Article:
Understanding Jesus. It Still Ain't Easy
Reflecting on the Fifth Sunday after the Epiphany: Three Days after Sunday (Year A)
Psalter: Psalm 119:105-112
Old Testament: Proverbs 6:6-23
Gospel: John 8:12-30
Most loving Father, whose will it is for us to give thanks for all things, to fear nothing but the loss of you, and to cast all our care on you who care for us: Preserve us from faithless fears and worldly anxieties, that no clouds of this mortal life may hide from us the light of that love which is immortal, and which you have manifested to us in your Son Jesus Christ our Lord; who lives and reigns with you, in the unity of the Holy Spirit, one God, now and for ever. Amen.
They did not understand that he was speaking to them about the Father. So Jesus said, ‘When you have lifted up the Son of Man, then you will realize that I am he, and that I do nothing on my own, but I speak these things as the Father instructed me (John 8:27-28).
Some things are hard to understand. In school, I struggled with advanced math. I remember one day in ninth grade algebra, the teacher was explaining a particular equation she had written on the blackboard. As I listened and attempted to comprehend, I finally raised my hand and asked, “If x equals 2, why not just put 2?” I didn’t realize until much later that my question was an indicator that I was destined not to study mathematics, but philosophy. I found the why questions in life more interesting than the how.
In John 8, the religious leaders struggle to understand Jesus. They weren’t the only ones. Even the Twelve, those who spent the most time with him, couldn’t figure out the nature of his ministry and teachings. It’s easy for Jesus’ followers in the twenty-first century to cast aspersions on those original disciples, we who have twenty centuries of biblical commentary and scholarship to stand on; but I continue to believe that there are ways that we still do not get Jesus today. Indeed, I would add that because of those twenty centuries, we have less excuse. Let me mention four ways in which we still struggle to get Jesus today.
The first is in reference to possessions. Jesus stands in the larger prophetic tradition of warning his people about the trappings of wealth. The Bible does not tell us to live in poverty, but with everything Jesus says about money, it is clear that wealth is not a morally neutral thing (Matthew 6:19-21).
Second, we find it easier to accept the cross as what Jesus has done for us than as an example of how Jesus expects his followers to live in the world. I think we emphasize the former (atonement) to avoid the latter (the way of suffering and death). Yet, we cannot avoid Jesus charging his followers to take up their crosses in following him (Matthew 16:24-26). We dare not reduce this to the platitude that everyone has burdens to bear. In Jesus’ world, when one carried a cross that person was headed toward death.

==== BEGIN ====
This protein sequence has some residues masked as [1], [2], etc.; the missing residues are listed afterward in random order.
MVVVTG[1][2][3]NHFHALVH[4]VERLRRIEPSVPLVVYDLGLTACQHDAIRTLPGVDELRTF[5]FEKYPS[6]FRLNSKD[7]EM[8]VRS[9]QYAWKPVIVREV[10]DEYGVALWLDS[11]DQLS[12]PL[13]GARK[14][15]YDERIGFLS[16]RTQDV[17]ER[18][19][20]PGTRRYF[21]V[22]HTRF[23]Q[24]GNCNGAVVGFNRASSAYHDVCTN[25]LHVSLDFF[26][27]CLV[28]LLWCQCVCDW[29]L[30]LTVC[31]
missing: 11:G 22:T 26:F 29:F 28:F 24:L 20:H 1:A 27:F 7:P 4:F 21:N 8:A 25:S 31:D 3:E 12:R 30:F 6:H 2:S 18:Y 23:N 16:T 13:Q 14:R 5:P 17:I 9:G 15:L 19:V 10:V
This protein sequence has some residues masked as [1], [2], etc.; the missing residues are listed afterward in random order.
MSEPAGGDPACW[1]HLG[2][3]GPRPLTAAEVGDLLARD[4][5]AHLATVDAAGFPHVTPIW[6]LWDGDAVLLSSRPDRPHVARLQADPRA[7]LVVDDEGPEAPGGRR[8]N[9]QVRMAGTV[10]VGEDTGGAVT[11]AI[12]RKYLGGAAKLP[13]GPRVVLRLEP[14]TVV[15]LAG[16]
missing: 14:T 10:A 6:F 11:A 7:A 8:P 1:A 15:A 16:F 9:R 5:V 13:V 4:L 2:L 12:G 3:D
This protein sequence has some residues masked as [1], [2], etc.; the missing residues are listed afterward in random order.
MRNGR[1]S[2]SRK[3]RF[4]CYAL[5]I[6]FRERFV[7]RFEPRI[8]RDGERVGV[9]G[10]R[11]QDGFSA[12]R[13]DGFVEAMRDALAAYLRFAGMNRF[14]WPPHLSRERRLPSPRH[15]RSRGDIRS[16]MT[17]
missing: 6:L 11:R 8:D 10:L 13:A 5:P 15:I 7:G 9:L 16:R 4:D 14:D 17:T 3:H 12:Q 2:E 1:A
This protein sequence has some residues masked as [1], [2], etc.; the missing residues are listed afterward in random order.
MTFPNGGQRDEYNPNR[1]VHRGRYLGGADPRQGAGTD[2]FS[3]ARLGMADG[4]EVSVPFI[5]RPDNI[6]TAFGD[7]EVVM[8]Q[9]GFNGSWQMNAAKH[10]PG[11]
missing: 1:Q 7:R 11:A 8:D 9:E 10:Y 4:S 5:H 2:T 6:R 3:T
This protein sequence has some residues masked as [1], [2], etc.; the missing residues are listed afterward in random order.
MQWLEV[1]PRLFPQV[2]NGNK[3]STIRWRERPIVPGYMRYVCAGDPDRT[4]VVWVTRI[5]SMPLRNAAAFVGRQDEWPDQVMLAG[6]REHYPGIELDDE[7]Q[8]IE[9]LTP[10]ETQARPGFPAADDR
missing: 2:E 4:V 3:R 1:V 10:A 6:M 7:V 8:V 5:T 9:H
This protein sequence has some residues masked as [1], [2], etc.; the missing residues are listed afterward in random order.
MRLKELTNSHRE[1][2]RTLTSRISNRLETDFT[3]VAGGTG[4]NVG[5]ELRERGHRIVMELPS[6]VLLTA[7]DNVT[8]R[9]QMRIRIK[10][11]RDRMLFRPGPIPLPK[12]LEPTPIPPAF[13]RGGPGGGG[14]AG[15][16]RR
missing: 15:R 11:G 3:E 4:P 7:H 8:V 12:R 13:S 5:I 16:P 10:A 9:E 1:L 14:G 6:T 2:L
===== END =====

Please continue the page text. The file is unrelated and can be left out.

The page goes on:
Third, is that we have completely rejected Jesus’ warnings against having and wielding worldly power. Jesus rejected the opportunity when he was tempted by the devil in the desert (Matthew 4:8-11), and he warned the disciples against it in his teaching (Matthew 20:20-28). Yet, today we have turned Jesus’ upside down kingdom and turned it right-side up believing that that faithfulness to the gospel will result in our candidate winning the White House. To quote the old Geico commercial, “That’s not the way this works. That’s not the way any of this works.”
Fourth and finally, we have failed to take seriously the intrinsically nonviolent character of discipleship. Jesus clearly rejected violence as an option for his followers in his words (Matthew 26:51-53) and in his own actions denying the option for himself (Matthew 26:53). In fact, I suggest that it is the rejection of this last aspect of discipleship that has allowed us to ignore or minimize the first three; for they can only be maintained by the willingness for believers to draw their swords.
I need to be clear. I am not only pointing a finger at other believers. I am just as caught up in this not getting Jesus as my fellow disciples. Even though we have a long tradition of commentary on understanding who Jesus is, what he has done, and how he calls us to live we still struggle to get Jesus as did Peter, James, and John and their contemporaries. It calls for some humility on our part not to look down our noses on them when we suffer from the same malady.
G.K. Chesterton wrote, “The Christian ideal has not been tried and found wanting. It has been found difficult; and left untried.” By the help of the Holy Spirit may we who follow in the footsteps of Jesus walk toward the Christian ideal; and may we remember that the road behind our Lord cannot be traveled well without a cross upon our shoulders.
That ain’t easy.
PRAYER: O Lord, you have taught us that without love whatever we do is worth nothing; Send your Holy Spirit and pour into our hearts your greatest gift, which is love, the true bond of peace and of all virtue, without which whoever lives is accounted dead before you. Grant this for the sake of your only Son Jesus Christ, who lives and reigns with you and the Holy Spirit, one God, now and for ever. Amen.
Check out my podcast “Faith Seeking Understanding,” here.